Daniel Kirschner, D.C. , C.C.S.P. Jamie Finley Kirschner, D.C. Kirschner Chiropractic and Wellness Centre 12687 SW CR 769 (Kings Highway), Ste. 3A Lake Suzy (941) 766-7110 www.kirschnerwellness.com

Kirschner Chiropractic and Wellness Centre has grown into the premier facility in the area for natural and alternative therapies.

Kirschner Chiropractic and Wellness Centre is your local destination to balance body and mind. Doctors Daniel and Jamie Kirschner have created an environment with a focus on wellness and healing, offering a menu of services that reads like any luxury spa resort. Over the years, their vision has grown into the premier facility in the area for natural and alternative therapies, designed to improve your form and function.

After developing a thriving chiropractic practice in Arcadia, the Kirschners sought to expand their services and reach in the community by offering more than the “typical clinical experience.” Enhancing the patient results with personalized nutritional programs, luxurious massage options, weight loss protocols, aesthetics, laser body-contouring and bio-identical hormone therapies make this doctors office unique. Their intention to offer the finest wellness care at one location has been achieved in their grand facility.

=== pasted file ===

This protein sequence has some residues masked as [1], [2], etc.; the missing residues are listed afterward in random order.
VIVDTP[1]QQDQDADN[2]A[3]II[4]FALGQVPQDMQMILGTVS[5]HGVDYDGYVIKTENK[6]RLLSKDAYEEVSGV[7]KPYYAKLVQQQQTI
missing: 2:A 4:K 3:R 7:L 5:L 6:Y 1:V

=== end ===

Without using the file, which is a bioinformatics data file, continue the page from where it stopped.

At the heart of the Wellness Centre is their passion for chiropractic. The technique the Kirschners use to accomplish this is revolutionary. The use of low-level lasers, precise adjusting instruments, myofascial work, neurological- and brain-based therapies are all a part of their repertoire. The Kirschners are passionate about their quest to add balance and function to the life of their patients.

If chiropractic is the heart of the Wellness Centre, their ancillary services must be the soul. Offering pharmaceutical grade nutrition is a great way to start anyone on the path to better health, but those that require a comprehensive evaluation for metabolic issues will also find answers. Highly trained and experienced therapists can deliver deep tissue, hot stone or even bamboo massage to work out trigger points and tight muscles. Detoxification and weight loss are also highly sought after treatments offered to patients.

Once you start feeling better, looking better will be the natural progression with their aesthetic and body enhancements. Customized facials, luxurious Obagi skin care lines and Zerona, non-invasive laser body contouring, bring a full spectrum of opportunities.

The Kirschner’s implementation of modern alternative therapies combined with cosmetic and anti-aging protocols achieves their vision of “making wellness a lifestyle.”